Tag: Latin American markets

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Market Entry Strategy: What Not to Do in the Latin American Market

Developing a new market entry strategy is a tricky business if organizations rely on intuition analytics and inaccurate data. The fact that companies often follow a herd mentality or a one-size-fits-all approach while devising their market entry strategy often results in failed expansion plans. Many businesses haveIR_Brochure made blunders when setting foot in new markets, especially in Latin America. If you’re looking to expand your business or foray into the Latin American market, read what you should keep in mind while devising an effective market entry strategy.

Don’t Rush into a Joint-Venture or Purchase a Local Company

Recently, the governments in Latin America relaxed rules that pushed foreign companies to enter into a local partnership or joint ventures with local businesses in order to foray into the local market. Today, while entering new markets, organizations must leverage business intelligence tools to understand the market landscape in the proposed region. The insights availed from such market intelligence solutions will help companies to analyze the present market scenario and make strategic decisions. A joint venture with the local company may result in conflicts and clashes regarding decision making and overall business control.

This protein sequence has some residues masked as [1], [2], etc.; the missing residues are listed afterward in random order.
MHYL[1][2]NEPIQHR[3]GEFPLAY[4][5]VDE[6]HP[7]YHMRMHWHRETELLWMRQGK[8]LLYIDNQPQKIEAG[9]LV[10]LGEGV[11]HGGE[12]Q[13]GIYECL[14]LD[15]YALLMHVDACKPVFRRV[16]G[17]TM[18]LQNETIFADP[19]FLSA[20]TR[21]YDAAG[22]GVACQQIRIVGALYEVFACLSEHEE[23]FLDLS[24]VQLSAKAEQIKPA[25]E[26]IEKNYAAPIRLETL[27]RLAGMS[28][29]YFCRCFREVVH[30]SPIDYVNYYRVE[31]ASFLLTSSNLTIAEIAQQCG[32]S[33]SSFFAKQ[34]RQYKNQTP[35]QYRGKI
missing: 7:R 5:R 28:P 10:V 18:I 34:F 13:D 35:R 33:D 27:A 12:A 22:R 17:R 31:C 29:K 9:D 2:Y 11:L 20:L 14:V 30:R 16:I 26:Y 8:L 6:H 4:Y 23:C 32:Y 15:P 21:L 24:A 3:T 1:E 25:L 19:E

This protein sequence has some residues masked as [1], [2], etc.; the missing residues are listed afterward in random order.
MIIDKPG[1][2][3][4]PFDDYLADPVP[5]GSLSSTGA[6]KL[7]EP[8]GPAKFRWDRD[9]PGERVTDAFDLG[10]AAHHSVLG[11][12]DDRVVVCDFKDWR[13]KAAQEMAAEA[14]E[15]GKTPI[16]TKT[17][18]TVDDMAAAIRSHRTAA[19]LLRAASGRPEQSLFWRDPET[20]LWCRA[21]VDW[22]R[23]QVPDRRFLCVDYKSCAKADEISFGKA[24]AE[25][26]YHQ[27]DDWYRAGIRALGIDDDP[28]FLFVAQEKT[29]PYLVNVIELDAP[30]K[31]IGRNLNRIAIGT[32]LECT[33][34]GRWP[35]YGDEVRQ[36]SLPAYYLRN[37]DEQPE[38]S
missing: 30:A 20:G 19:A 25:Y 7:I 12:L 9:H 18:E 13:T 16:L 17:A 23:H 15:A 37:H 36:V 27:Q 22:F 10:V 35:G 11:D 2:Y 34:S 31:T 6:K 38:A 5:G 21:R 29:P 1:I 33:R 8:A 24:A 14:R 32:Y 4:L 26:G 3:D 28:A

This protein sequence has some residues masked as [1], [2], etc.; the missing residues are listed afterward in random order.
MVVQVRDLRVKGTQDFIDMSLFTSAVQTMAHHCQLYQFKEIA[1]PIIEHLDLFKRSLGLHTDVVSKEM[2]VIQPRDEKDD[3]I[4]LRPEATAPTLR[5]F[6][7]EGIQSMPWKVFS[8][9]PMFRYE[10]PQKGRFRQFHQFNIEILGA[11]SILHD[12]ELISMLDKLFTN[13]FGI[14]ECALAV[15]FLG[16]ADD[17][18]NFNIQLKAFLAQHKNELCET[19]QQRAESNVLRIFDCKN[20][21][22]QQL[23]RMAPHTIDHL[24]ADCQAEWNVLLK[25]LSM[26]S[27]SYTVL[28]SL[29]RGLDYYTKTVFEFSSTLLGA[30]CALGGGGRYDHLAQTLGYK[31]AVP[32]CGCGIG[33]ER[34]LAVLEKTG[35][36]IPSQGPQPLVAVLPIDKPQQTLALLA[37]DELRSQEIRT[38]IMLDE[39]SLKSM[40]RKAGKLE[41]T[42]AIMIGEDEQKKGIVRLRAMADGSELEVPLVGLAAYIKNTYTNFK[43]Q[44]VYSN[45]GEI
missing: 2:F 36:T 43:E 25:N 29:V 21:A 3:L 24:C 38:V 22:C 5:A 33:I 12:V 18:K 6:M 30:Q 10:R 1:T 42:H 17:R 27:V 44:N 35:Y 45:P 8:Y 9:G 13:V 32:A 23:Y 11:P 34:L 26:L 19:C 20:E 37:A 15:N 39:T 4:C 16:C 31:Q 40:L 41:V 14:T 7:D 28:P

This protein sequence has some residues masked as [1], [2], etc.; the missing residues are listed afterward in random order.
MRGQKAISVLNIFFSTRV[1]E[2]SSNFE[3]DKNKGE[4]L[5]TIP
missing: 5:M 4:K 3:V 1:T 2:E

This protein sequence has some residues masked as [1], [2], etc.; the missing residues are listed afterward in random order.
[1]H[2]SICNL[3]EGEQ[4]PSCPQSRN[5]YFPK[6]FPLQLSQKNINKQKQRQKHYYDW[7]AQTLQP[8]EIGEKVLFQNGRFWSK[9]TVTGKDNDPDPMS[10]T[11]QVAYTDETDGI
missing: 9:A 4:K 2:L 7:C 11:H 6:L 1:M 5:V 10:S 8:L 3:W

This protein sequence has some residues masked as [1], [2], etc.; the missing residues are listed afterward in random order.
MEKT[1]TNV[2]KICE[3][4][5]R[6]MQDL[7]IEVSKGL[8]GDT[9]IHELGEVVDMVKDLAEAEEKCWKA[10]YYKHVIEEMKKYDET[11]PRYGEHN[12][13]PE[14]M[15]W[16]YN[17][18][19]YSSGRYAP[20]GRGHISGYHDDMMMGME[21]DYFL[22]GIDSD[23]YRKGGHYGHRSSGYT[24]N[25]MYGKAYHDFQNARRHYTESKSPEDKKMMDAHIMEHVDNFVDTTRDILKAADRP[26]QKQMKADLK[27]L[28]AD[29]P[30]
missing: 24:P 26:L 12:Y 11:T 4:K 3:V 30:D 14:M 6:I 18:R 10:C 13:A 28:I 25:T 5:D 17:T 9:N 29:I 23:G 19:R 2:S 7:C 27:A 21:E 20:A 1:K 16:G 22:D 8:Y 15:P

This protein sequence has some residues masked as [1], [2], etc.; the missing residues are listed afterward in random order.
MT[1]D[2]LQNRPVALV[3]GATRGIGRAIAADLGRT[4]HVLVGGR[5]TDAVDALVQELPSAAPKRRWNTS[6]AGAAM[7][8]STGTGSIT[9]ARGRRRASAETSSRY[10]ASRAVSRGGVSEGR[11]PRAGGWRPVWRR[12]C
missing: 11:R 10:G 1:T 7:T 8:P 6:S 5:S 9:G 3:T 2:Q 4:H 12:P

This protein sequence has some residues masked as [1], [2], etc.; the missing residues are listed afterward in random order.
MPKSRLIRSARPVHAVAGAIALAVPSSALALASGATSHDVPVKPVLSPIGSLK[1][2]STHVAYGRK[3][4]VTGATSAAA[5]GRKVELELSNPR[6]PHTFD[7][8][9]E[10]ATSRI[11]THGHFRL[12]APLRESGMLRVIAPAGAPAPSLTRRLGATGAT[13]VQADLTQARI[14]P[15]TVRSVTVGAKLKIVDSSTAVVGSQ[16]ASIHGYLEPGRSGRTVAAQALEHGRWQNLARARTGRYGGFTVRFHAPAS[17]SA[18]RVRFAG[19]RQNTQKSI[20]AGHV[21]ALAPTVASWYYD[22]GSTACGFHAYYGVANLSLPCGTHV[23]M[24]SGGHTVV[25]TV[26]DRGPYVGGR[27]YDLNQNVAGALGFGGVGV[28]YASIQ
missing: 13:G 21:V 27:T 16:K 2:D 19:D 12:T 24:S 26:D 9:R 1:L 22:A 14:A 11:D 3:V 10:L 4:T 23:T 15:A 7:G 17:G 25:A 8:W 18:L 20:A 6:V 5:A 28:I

Don’t Ignore the Online Distribution Channel

Companies must realize that they can’t follow a one-size-fits-all approach when it comes to different markets. Some distribution channels may have worked wonders for them in certain markets but may fail to deliver results in other regions. If an organization is planning to enter the Latin American market, a proper study of the competitor landscape and their strategy with the help of market intelligence tools is essential to understand the factors that drive growth in that region. For instance, the American market has a well-established e-commerce and online distribution channel. But that’s not the case in the Latin American market, where cross-border product e-commerce operations have failed miserably. Only a handful of Latin American countries such as Mexico, Brazil, and Argentina have a sophisticated e-commerce fulfillment system, but other domestic markets will soon follow suit. Cross-border e-commerce will improve gradually with the help of innovative solutions, and the Latin American market looks promising.

Instead of Sending Foreign Employees, Hire Local Talent

While devising their new market entry strategy, organizations tend to exercise control in the new market by employing a foreign country manager to oversee the business operations. However, companies must understand the fact that hiring a country manager who understands the local customs, business practices, speaks the local language, enjoys cooperative relationship with local players, and is sensitive to the local customs would be a far better bet. In simple words, it is easier and less time-consuming to imbibe the corporate culture and the organizational values in a local hire as compared to waiting for a foreign employee to understand the nitty-gritties of the local market.

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